That’s a great question and the answer depends on what would make it worthwhile to you. If you desire to earn millions of dollars from doing so, the answer is pretty easy: statistically, no. It won’t be “worth it” for you. Memoirs notoriously make the least amount of money of all literary genres.
But there are a few reasons that might make it worth it for you. One of them could be legacy. Writing and publishing your memoir can memorialize your life experiences in a unique way for your family and others to enjoy. My readers know that I co-authored Paul Yin’s memoir and I can tell you that his paramount purpose was indeed to share his legacy with his pride and joy, his only daughter, Kimi. He wanted her to know details about the work he had done with his passion for his country and how he changed the landscape of mental health treatment in his time.
Another reason could actually be mental health related. There’s something to the research that says journaling is therapeutic. Journaling is meant for an audience of one. Well, publishing takes that a step further. You have a chance to revisit all of your journaling and write for yet another audience. An imagined, and a potentially full audience, that includes readers you choose and potentially strangers as well. You have to make sure that your language is clear so people who don’t know you personally can truly envision your intended meaning.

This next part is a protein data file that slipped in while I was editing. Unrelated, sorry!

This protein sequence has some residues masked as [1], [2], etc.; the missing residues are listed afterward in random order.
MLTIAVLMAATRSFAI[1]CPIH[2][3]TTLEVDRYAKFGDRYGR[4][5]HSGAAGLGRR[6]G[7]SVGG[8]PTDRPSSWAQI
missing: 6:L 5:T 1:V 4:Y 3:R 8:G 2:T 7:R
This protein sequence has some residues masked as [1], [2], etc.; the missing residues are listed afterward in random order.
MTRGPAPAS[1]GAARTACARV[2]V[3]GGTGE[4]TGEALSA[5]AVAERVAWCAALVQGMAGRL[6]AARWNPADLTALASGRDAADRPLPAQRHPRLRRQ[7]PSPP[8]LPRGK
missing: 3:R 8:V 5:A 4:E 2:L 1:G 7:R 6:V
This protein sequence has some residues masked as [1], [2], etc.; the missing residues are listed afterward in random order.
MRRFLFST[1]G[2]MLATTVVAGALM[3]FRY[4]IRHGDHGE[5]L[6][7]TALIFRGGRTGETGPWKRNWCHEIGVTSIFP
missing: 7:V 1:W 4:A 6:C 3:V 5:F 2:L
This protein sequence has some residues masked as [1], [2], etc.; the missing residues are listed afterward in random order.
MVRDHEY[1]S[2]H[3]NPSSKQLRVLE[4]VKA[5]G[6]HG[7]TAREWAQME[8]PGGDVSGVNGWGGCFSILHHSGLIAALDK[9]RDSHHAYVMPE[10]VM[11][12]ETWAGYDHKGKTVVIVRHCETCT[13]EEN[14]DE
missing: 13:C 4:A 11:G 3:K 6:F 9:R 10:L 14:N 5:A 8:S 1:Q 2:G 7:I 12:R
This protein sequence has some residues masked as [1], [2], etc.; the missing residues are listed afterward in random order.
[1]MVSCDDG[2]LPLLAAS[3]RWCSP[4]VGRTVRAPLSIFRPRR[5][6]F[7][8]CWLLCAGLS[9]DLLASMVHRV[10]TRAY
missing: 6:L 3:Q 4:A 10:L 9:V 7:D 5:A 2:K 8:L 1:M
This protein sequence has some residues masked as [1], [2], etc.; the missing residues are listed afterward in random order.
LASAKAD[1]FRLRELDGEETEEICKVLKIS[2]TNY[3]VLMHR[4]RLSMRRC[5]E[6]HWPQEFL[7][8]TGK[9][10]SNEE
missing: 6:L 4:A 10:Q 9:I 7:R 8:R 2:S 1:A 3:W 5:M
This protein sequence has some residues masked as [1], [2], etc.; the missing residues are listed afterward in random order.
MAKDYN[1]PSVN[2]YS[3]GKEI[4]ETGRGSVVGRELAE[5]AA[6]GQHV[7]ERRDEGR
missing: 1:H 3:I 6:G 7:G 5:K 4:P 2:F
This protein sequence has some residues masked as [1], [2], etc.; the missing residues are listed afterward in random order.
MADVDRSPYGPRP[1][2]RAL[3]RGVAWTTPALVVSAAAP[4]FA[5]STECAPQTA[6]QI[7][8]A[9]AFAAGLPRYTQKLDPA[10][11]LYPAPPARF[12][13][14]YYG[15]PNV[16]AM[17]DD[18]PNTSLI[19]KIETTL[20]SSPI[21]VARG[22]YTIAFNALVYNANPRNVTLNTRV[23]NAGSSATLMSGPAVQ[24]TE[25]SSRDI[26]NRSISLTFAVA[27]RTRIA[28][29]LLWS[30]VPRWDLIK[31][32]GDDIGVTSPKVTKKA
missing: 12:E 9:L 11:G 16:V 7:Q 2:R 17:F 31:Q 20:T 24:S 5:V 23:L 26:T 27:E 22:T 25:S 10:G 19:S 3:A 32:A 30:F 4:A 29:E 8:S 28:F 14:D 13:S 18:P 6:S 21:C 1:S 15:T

It’s daunting, I know. But there is some good news. A memoir is a slice of your life. It doesn’t (shouldn’t!) be the whole thing. No one is going to read that anyway unless you’re Gandhi. A memoir should focus on a specific area or theme or experience. Now, have I made it a little less daunting? The other thing is, there is help. There are platforms like Scrivener that can help you organize your content and get it publication-ready. I personally didn’t use Scrivener, but I can see how my life would have been a lot easier if I had, especially since I had never published novel-length content before.
Your last excuse might be that you don’t think you’d be worthy of getting a publisher. And that might be true. However, along the same lines as “Taylor’s Version,” Indie publishing is slowly creeping up on traditional publishing and you get all your royalties. If you want to take a foray into independently publishing, I recommend checking out Kindle Direct Publishing and jump down that rabbit hole. While the royalties may not be what you expect, at least they are far more yours than if you go the traditional route.
Best of luck, and if you want some coaching along the way, there are people like me who have been through it and who can help you sharpen that vision of your legacy in print.